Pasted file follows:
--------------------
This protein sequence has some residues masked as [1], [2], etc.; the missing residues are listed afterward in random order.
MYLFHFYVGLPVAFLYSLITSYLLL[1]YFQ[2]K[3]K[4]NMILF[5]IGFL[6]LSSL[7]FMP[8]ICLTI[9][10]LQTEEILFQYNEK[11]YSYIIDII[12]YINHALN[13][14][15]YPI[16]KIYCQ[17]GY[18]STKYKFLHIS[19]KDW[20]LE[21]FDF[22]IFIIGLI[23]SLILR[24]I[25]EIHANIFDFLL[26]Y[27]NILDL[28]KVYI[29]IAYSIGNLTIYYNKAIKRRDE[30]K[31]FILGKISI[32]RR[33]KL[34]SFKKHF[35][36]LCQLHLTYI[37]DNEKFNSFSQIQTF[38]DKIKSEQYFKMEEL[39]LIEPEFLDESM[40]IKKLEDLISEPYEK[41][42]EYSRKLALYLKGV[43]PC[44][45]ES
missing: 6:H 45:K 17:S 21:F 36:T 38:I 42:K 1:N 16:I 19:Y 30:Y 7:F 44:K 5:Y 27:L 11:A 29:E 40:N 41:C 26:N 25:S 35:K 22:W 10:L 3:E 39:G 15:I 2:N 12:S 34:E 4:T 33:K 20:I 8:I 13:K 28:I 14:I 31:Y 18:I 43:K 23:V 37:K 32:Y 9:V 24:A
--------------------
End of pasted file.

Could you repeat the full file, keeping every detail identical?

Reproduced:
This protein sequence has some residues masked as [1], [2], etc.; the missing residues are listed afterward in random order.
MYLFHFYVGLPVAFLYSLITSYLLL[1]YFQ[2]K[3]K[4]NMILF[5]IGFL[6]LSSL[7]FMP[8]ICLTI[9][10]LQTEEILFQYNEK[11]YSYIIDII[12]YINHALN[13][14][15]YPI[16]KIYCQ[17]GY[18]STKYKFLHIS[19]KDW[20]LE[21]FDF[22]IFIIGLI[23]SLILR[24]I[25]EIHANIFDFLL[26]Y[27]NILDL[28]KVYI[29]IAYSIGNLTIYYNKAIKRRDE[30]K[31]FILGKISI[32]RR[33]KL[34]SFKKHF[35][36]LCQLHLTYI[37]DNEKFNSFSQIQTF[38]DKIKSEQYFKMEEL[39]LIEPEFLDESM[40]IKKLEDLISEPYEK[41][42]EYSRKLALYLKGV[43]PC[44][45]ES
missing: 6:H 45:K 17:S 21:F 36:T 38:I 42:K 1:N 16:I 19:Y 30:Y 7:F 44:K 5:Y 27:L 11:A 29:E 40:N 41:C 26:N 25:S 35:K 22:W 10:L 3:E 39:G 15:I 2:N 12:S 34:E 4:T 33:K 20:I 8:I 13:K 28:I 14:I 31:Y 18:I 43:K 23:V 37:K 32:Y 9:V 24:A